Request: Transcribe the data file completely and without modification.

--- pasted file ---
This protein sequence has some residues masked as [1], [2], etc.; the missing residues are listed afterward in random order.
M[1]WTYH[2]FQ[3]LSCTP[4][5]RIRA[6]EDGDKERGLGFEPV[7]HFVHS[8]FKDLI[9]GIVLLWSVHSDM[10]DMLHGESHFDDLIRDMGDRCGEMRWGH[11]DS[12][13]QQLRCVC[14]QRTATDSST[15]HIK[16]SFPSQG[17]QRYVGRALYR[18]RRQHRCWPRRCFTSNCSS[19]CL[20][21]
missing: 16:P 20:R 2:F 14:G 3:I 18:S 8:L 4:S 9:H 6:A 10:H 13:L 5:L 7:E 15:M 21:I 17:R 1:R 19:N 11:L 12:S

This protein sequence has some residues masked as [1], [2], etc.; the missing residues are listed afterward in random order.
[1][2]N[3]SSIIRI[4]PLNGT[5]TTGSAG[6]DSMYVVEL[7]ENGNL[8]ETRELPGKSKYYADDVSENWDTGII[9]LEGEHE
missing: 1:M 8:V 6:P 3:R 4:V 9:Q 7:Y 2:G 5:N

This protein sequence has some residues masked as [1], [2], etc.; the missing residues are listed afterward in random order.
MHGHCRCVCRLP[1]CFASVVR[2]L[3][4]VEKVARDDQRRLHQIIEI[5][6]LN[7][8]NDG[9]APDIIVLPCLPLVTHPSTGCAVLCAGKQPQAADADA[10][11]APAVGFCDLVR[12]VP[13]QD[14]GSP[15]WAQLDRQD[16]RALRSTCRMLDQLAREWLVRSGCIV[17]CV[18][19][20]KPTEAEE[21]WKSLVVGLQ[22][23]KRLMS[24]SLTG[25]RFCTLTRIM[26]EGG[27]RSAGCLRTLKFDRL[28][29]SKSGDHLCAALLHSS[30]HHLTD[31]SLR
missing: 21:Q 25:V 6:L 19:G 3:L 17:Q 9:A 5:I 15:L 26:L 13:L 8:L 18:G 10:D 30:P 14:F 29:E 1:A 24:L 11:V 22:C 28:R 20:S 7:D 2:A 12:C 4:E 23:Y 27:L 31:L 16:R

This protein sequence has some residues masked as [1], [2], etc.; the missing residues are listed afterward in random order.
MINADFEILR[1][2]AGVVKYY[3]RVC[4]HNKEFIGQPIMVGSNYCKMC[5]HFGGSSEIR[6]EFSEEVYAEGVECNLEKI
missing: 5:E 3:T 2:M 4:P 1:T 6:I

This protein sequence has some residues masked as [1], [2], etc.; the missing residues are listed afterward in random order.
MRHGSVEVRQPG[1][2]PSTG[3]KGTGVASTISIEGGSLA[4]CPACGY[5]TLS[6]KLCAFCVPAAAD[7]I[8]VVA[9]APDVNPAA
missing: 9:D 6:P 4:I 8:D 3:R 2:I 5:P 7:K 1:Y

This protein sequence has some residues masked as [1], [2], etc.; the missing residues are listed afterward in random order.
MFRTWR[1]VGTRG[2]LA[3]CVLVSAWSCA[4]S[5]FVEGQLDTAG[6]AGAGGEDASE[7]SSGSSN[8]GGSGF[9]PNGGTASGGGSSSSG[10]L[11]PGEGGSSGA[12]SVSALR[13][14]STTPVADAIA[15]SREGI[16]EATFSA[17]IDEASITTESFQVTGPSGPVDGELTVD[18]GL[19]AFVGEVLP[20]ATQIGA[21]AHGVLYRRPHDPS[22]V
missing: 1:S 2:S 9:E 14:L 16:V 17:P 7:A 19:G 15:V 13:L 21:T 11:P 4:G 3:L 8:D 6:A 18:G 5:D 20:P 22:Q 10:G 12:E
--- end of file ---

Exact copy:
This protein sequence has some residues masked as [1], [2], etc.; the missing residues are listed afterward in random order.
M[1]WTYH[2]FQ[3]LSCTP[4][5]RIRA[6]EDGDKERGLGFEPV[7]HFVHS[8]FKDLI[9]GIVLLWSVHSDM[10]DMLHGESHFDDLIRDMGDRCGEMRWGH[11]DS[12][13]QQLRCVC[14]QRTATDSST[15]HIK[16]SFPSQG[17]QRYVGRALYR[18]RRQHRCWPRRCFTSNCSS[19]CL[20][21]
missing: 16:P 20:R 2:F 14:G 3:I 18:S 8:L 4:S 9:H 6:A 10:H 13:L 5:L 7:E 15:M 21:I 17:R 1:R 19:N 11:L 12:S

This protein sequence has some residues masked as [1], [2], etc.; the missing residues are listed afterward in random order.
[1][2]N[3]SSIIRI[4]PLNGT[5]TTGSAG[6]DSMYVVEL[7]ENGNL[8]ETRELPGKSKYYADDVSENWDTGII[9]LEGEHE
missing: 1:M 8:V 6:P 3:R 4:V 9:Q 7:Y 2:G 5:N

This protein sequence has some residues masked as [1], [2], etc.; the missing residues are listed afterward in random order.
MHGHCRCVCRLP[1]CFASVVR[2]L[3][4]VEKVARDDQRRLHQIIEI[5][6]LN[7][8]NDG[9]APDIIVLPCLPLVTHPSTGCAVLCAGKQPQAADADA[10][11]APAVGFCDLVR[12]VP[13]QD[14]GSP[15]WAQLDRQD[16]RALRSTCRMLDQLAREWLVRSGCIV[17]CV[18][19][20]KPTEAEE[21]WKSLVVGLQ[22][23]KRLMS[24]SLTG[25]RFCTLTRIM[26]EGG[27]RSAGCLRTLKFDRL[28][29]SKSGDHLCAALLHSS[30]HHLTD[31]SLR
missing: 21:Q 25:V 6:L 19:G 3:L 17:Q 9:A 5:I 15:L 26:L 13:L 8:L 18:G 10:D 30:P 14:F 29:E 1:A 24:L 11:V 22:C 28:R 20:S 7:D 2:A 12:C 4:E 23:Y 27:L 31:L 16:R

This protein sequence has some residues masked as [1], [2], etc.; the missing residues are listed afterward in random order.
MINADFEILR[1][2]AGVVKYY[3]RVC[4]HNKEFIGQPIMVGSNYCKMC[5]HFGGSSEIR[6]EFSEEVYAEGVECNLEKI
missing: 5:E 3:T 2:M 4:P 1:T 6:I

This protein sequence has some residues masked as [1], [2], etc.; the missing residues are listed afterward in random order.
MRHGSVEVRQPG[1][2]PSTG[3]KGTGVASTISIEGGSLA[4]CPACGY[5]TLS[6]KLCAFCVPAAAD[7]I[8]VVA[9]APDVNPAA
missing: 9:D 6:P 4:I 8:D 3:R 2:I 5:P 7:K 1:Y

This protein sequence has some residues masked as [1], [2], etc.; the missing residues are listed afterward in random order.
MFRTWR[1]VGTRG[2]LA[3]CVLVSAWSCA[4]S[5]FVEGQLDTAG[6]AGAGGEDASE[7]SSGSSN[8]GGSGF[9]PNGGTASGGGSSSSG[10]L[11]PGEGGSSGA[12]SVSALR[13][14]STTPVADAIA[15]SREGI[16]EATFSA[17]IDEASITTESFQVTGPSGPVDGELTVD[18]GL[19]AFVGEVLP[20]ATQIGA[21]AHGVLYRRPHDPS[22]V
missing: 1:S 2:S 9:E 14:L 16:V 17:P 7:A 19:G 15:V 13:L 21:T 11:P 4:G 3:L 8:D 6:A 18:G 5:D 20:P 22:Q 10:G 12:E